Serve immediately. With spoons and butter.

Try it.
I hope you love it as much as I do and who knows, you may be creating memories for your loved ones.

Happy Memorial Day Weekend, Remember those who died for our freedom.
See you soon.

Friday, May 21, 2010

Ad Hoc at Home Steak and Creamed Spinach -- I promise it isn't as boring as it sounds!

The Ad Hoc restaurant came into being as a temporary use of a property Thomas Keller bought  near his other restaurants in CA. On page 102 of the cookbook is a copy of the memo Chef Keller sent to members of his team. As the name implies, it was meant to be a temporary solution to the question of how to use the space. He has wanted to open a restaurant featuring burgers for 15 years, but at that time his entire team was busy with all the various projects he was into at the time and thus were unavailable to develop a whole new concept. He thought of the simplest restaurant style he could, and that was one cooking a simple family meal, like the staff meal they served at each of the current restaurants each day.
FUN, Simple, Affordable, 1 Service, No Menu, 4-5 nights a week. Maybe supper on Sunday 4 courses, Salad served family style, Protein Starch and Vegetable, old style SIMPLE
To make a long story short, the restaurant was such as success, no one wanted to close it. This style of cooking is so much more accessible than The French Laundry (to say the least). As an afficiando of cookbooks, I have to say the difference in style between the two cookbooks is striking. The first set of recipes in the book, preceded by a reflection from the chef, is the meal he cooked that was his ailing father's last meal. It shows a warm and human side that must be what T. Keller is like on his days off, or outside The French Laundry.  Thomas Keller in regular clothes as opposed to his Chef's whites, playful poses with food, chalkboard diagrams of recipes... it IS fun. But it is still refined cooking, and very tasty indeed.

This is a classic steakhouse combination, but I've never taken the time to do the "extras's" that really make this meal stand out.

For the Steak:
1.5 in thick Porterhouse or T-Bone steak
canola oil
salt and pepper

Shallot and Herb Butter (this makes enough for 3 steaks at least)
12 T unsalted butter at room temperature
2/3 c minced shallots
minced Italian Parsley
Sweet Paprika
a little salt
1 T fresh squeezed lemon juice

For the Spinach
2 lb baby spinach
2 T butter
minced shallots
grated Comte or Emmentaler cheese
salt and pepper

Mornay Sauce
1.5 T unsalted butter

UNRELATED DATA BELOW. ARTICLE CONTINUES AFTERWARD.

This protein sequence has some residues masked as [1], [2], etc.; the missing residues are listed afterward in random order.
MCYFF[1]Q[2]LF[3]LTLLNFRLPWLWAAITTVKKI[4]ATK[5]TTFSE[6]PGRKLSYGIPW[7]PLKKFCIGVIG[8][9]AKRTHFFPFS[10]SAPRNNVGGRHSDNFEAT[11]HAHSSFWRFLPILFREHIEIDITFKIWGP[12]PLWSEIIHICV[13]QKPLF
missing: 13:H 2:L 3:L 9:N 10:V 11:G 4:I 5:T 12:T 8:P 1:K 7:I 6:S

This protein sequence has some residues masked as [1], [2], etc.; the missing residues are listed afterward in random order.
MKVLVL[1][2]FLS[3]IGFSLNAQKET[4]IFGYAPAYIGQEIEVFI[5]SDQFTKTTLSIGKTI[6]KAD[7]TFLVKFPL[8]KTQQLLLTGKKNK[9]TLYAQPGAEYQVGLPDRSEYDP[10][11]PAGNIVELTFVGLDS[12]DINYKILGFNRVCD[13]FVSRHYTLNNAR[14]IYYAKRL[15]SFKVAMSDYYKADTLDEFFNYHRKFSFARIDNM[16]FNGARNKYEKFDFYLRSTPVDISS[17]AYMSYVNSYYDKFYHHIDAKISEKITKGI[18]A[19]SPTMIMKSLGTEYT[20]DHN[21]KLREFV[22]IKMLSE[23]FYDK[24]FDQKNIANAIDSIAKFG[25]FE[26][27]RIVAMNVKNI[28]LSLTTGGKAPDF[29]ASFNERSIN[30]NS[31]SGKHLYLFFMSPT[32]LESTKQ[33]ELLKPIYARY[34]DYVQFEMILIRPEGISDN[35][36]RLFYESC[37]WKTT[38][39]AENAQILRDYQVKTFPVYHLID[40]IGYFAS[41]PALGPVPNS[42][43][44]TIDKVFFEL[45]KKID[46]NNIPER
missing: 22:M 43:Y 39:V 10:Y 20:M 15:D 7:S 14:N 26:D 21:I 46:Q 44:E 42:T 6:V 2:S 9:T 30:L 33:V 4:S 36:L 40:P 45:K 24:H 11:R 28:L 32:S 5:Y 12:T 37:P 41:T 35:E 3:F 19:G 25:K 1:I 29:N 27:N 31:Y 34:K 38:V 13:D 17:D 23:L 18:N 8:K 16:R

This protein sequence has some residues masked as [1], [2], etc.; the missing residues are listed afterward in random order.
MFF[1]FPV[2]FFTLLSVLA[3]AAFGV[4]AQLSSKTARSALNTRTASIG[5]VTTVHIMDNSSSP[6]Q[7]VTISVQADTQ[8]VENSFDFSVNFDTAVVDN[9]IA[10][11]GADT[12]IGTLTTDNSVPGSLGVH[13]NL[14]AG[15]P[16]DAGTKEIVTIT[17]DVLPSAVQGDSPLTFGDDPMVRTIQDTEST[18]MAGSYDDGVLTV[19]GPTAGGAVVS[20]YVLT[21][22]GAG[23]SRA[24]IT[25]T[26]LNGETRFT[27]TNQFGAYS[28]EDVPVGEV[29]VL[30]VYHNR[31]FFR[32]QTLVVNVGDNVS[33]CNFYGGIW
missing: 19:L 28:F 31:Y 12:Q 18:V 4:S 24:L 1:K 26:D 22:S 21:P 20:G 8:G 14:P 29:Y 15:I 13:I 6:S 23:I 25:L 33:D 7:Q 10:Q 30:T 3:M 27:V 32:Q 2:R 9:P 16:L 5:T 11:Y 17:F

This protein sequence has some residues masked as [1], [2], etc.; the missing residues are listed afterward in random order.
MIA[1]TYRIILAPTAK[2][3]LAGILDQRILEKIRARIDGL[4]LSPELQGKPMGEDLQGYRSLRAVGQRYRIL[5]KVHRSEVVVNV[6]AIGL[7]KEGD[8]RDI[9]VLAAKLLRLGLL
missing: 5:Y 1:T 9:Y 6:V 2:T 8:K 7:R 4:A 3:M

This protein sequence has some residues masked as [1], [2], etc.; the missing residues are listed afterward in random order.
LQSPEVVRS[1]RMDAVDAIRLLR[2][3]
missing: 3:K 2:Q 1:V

1/4 c diced onion
1.5 T all purpose flour
1 c whole milk
1/2 c heavy cream
1 small bay leaf
2 black peppercorns
2 whole cloves
Freshly grated nutmeg
Freshly ground white pepper
3 T grated Comte or Emmentaler cheese

Mornay is a a bechamel sauce into which you whisk some cheese at the last minute. It's great paired with broccoli, cauliflower, or here with spinach. My Mom used to make Shrimp Mornay for very special dinner occasions and it was fabulous, but it had far more cheese in it than this lovely sauce.

I think I will go in order of execution here, as you want to have as much done as possible before you grill the steak. You don't want to overcook a beauty like that because you are checking the browning on the cheese in the creamed spinach! I say this from experience. I was flustered not knowing whether to make the mornay first or the spinach, but I figured it all out and am laying out here, just for you, dear reader. I do this ALL for you, it's a sacrifice, I know, but you're well worth it. : )

First: take the butter and the steak out of the refrigerator as they both need to come to room temperature.

I started with the butter. I have made compound butters before and they really make a huge difference in finishing a dish. In fact, I love compund butters! They are great with meats, poultry, fish, shellfish, potatoes name it.  Let your imagination fly! Butter+Apricot Jam + Thyme for use on pork or chicken. Butter+ Blue cheese crumbles + salt and pepper for steak.  There are as many combinations as there are ingredients at hand, and don't freak out about the fat. A very little bit goes a long way toward boosting flavor.

First cook the shallots in 1 t butter over med low heat, just enough to soften them (but not to brown) about 10 min.  Set aside and let cool. Set the remaining butter in a bowl and combine the lemon juice, parsley, paprika and salt and finally the shallots.

Roll into a log in plastic wrap and refrigerate until ready to use. If not using it all, freeze what's left.

On to the Mornay!